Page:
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THE

ENGLISH READER;

OR,

PIECES IN PROSE AND POETRY,

SELECTED FROM THE BEST WRITERS.

DESIGNED TO ASSIST YOUNG PERSONS TO READ WITH PROPRIETY AND
EFFECT; TO IMPROVE THEIR LANGUAGE AND SENTIMENTS; AND

TO INCULCATE SOME OF THE MOST IMPORTANT

PRINCIPLES OF PIETY AND VIRTUE.

WITH A FEW PRELIMINARY OBSERVATIONS

On the Principles of Good Reading.

BY LINDLEY MURRAY.
AUTHOR OF AN ENGLISH GRAMMAR, &c.

6TEREOTYPED BY B. AND J. COLLINS, NEW-YORK.

CONCORD, N. H.,
PUBLISHED BY ATWOOD & BROWN.
Power Press Office.

1337.

HARVARD UNIVERSITY

M ANY selections of excellent matter have been made for the benefit of young persons. Performances of this kind are of so great utility, that fresh productions of thein, and new attempts to improve the young mind, will scarcely be deemed superfluous, if the writer make his compilatior. instructive and interesting, and sufficiently distinct from others.

The present work, as the title expresses, aims at the attaininent of three objects: to improve youth in the art of reading; to meliorate their lausa guage and sentiments; and to inculcate some of the most important principles of piéty and virtue.

The pieces selected, not only give exercise to a great variety of emo. tions, and the correspondent tones and variations of voice, but contain sentences and members of sentences, which are diversified, proportioned, and pointed with accuracy. Exercises of this nature are, it is presumed, well calculated to teach youth to read with propriety and efiect. Aselection of sentences, in which variety and proportion, with exact punctuation, have oeen carefully observed, in all their parts as well as with respect to one another, will probably have a much greoler eti'ect, in poroperly teaching the art of reading, than is commonly imagined. In such constructions, every thing is accommodated to the understanding and the voice; and the common difficulties in learning to read well are obviated. When the learner has acquired a habit of reading such sentences, with justness and facility, he will readily apply that habit, and the improvements he has inade, to sentences more complicated and irregular, and of a construction entirely different.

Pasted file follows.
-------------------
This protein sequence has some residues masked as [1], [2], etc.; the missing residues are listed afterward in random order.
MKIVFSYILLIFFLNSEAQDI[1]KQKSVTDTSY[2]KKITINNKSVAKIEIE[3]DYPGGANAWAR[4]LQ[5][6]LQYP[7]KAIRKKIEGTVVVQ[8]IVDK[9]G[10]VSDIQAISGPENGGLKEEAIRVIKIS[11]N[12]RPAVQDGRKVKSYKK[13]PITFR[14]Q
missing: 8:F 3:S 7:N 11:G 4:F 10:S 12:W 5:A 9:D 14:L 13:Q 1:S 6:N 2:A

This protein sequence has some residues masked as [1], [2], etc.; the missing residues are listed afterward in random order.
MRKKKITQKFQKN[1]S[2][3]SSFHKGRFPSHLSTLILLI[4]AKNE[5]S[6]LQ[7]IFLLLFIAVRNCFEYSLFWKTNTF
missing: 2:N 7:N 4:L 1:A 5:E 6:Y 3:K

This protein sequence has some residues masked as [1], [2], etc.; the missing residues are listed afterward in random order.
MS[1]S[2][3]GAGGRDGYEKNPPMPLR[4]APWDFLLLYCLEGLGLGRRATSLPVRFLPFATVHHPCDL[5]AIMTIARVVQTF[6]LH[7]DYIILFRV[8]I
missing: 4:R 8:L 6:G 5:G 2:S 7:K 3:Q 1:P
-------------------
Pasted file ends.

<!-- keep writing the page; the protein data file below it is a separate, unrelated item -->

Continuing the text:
The language of the pieces chosen for this collection has been carefully regarded. Purity, propriety, perspicuity, and, in many instances, elegance of diction, distinguish them. They are extracted from the works of the most correct and elegant writers. From the sources whence the sentiments are drawn, the reader may expect to find then connected and regular, sufficiently important and impressive, and divested of everything that is either trite or eccentric. The frequent perusal of such composition naturally tends to infuse a taste for this species of excellence; and to produce a habit of thinking, and of composing, with judgment and aca curacy.*

The learner, in his progress through this volume and the Sequel to it, will meet with immerous instances of composition, in strict conformity to the rules for promoting perspi. cuous and elegant writing contained in the Appendix io the Author's English Grammar. By occasionally examining this conformity, he will be confirmed in the utility of those rules, and be enabled to apply them with ease and dexterity.

It is proper further to observe, that the Reader and the Sequel, besides teaching to rend accurately, and inculcating many important sentiments, may be considered as auxiliaries to the Author's English Grammar; us practical illustrations of the principles and rules cool tained in that work.

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